Originally Posted on September 29, 2014
The Hillsound team caught up with Pat Malaviarachchi after his successful finish of the Sky Pilot race hosted by Coast Mountain Trail Series on the 21st September. Here’s our interview with Hillsound’s local brand ambassador:
H: Hi Pat! Congratulations for completing the race in 16th place! How do you feel?
P: Thanks! I was really pleased with how it went. The perfect weather, stunning course, and racer camaraderie made for a great day of playing in the mountains. Gary Robbins and the team at Coast Mountain Sports have dialed-in how to create great events.
H: Were you always an active person?
P: I was reasonably active as a youngster but became much more so in my late twenties and thirties, especially after moving to BC. It’s hard to restrain yourself when surrounded by so much mind-blowing terrain!
H: I know that you are a mountain biker as well, but what kinds of other sports were you involved with in school, community, etc before you got into ultra-running?
P: I never really embraced team sports and was equally horrible at individual sports in high school. In fact, I loathed running and dreaded our annual cross country run. As I got older, I realized that any modest natural talent I had was not in speed but rather endurance. I’m a slow twitch muscle fibre kind of guy. Before getting into ultras, I used to adventure race, mountain bike, road bike, and dabble in some rock climbing.
H: What does staying active and healthy mean to you?
P: Staying active is massively important to me. There’s no better stress release than exerting yourself to a point where all extraneous thoughts melt away and you’re forced to focus on the task at hand. It’s like having a mental reset. I find the more you do, the more you realize you can do, and this can eventually snowball into a sustainable, healthy lifestyle.
H: When you’re training, do you have any favourite songs you like to listen to?
P: I actually don’t listen to music while running. I know it can provide extra inspiration or distraction but I find I need neither. I’m usually training with very hyper friends and we generally chat our way through the forest.
H: What’s the process like for you to be preparing for a race like this? (You don’t need to reveal your personal secrets!)
P: Normally it starts with a Google Earth flyover of the race course. It gives a great 3D sense of the terrain and can do a lot to improve course familiarity. Virtual simulations only go so far though. For a technical race like Sky Pilot with big climbs and descents, I tried to incorporate as much hill work as possible into my training, ideally on mountain scrambles. Compared to ultras, the 18 km distance is a bit of a sprint so I made sure to throw in some faster fartlek-type running on trails into my training.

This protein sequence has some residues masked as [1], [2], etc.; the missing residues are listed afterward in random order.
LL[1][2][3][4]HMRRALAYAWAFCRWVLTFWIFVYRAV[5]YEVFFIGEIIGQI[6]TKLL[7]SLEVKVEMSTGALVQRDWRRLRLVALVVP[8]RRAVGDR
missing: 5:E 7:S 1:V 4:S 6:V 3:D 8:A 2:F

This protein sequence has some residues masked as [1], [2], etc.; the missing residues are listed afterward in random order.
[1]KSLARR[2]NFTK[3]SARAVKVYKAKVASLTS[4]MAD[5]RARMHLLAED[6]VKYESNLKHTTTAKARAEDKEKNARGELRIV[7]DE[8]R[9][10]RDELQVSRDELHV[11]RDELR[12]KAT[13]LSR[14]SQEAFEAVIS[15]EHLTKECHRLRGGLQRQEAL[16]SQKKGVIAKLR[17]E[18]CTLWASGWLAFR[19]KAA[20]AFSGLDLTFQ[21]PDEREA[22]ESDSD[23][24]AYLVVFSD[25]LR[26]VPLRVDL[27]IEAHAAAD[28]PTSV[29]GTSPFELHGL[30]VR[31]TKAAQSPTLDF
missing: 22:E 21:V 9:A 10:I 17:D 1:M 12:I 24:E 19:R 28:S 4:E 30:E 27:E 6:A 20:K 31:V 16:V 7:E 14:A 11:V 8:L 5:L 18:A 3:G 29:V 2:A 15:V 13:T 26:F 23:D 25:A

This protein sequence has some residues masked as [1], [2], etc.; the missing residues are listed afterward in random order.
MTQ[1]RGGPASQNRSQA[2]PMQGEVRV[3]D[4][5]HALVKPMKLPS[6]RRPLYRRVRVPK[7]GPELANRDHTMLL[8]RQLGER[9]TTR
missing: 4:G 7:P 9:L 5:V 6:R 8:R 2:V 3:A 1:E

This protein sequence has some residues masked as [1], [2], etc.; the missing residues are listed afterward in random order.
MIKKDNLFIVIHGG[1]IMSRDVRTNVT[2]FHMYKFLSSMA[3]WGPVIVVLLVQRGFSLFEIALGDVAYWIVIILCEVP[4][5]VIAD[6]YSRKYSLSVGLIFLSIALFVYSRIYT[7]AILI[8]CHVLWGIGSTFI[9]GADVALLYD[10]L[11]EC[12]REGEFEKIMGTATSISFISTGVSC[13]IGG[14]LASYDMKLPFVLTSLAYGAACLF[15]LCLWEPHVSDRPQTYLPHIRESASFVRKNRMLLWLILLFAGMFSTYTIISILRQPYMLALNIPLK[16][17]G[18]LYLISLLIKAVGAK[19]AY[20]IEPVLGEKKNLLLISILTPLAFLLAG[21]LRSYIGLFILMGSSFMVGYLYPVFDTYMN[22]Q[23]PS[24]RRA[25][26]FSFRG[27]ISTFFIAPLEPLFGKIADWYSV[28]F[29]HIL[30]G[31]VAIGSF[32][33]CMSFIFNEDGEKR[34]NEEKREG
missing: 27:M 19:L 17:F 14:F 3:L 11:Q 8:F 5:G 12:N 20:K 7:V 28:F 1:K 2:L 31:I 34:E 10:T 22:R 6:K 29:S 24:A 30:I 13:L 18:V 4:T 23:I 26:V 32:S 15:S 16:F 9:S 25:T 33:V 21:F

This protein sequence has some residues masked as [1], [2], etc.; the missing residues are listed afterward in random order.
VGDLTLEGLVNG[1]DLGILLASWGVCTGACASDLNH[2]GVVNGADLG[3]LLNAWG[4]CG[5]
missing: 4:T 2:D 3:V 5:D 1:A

H: Are you known as “that active guy” among your friends, or are all your friends as active as you?
P: I lived in Ontario before moving to BC and back there, I was very much known as the crazy mountain biker or extreme adventure racer. Out here though, I’m just another guy enjoying the great outdoors. On one of my first runs on the north shore, I saw a couple probably in their mid-60’s hammering down some gnarly single track on their mountain bikes. It was a beautiful thing.
H: I know that the ultra-running community is huge, but I feel that it is also quite close knit. Do you get to meet a lot of people and stay in touch after these races? Did you see any familiar faces at this one?
P: Definitely. These kinds of races are basically trail runner reunion parties. The community is very close knit but equally open to newcomers. Trail runs are frequently being organized on Facebook. Before long, you may find yourself sharing an epic 10hr adventure with someone you just met in the ultra-running community.
H: In what ways was this race challenging, but also rewarding in the end?
P: The race was made challenging by the steepness of the climbs and gnarliness of a few boulder field crossings. It’s one thing to casually walk across boulders on a hike, quite another to negotiate them as fast as possible with the clock ticking. You had to be light on your feet and find a zen-like flow. The most rewarding aspect of the race was the magnificent view from the alpine ridges that overlook Howe Sound, the Sky Pilot massif, and Mount Habrich – BC trail running at its finest!
H: Thank you for your time Pat! Keep us posted on your next races and congratulations again!
P: Thank you for the opportunity!
Find out more about Pat on our Ambassadors page!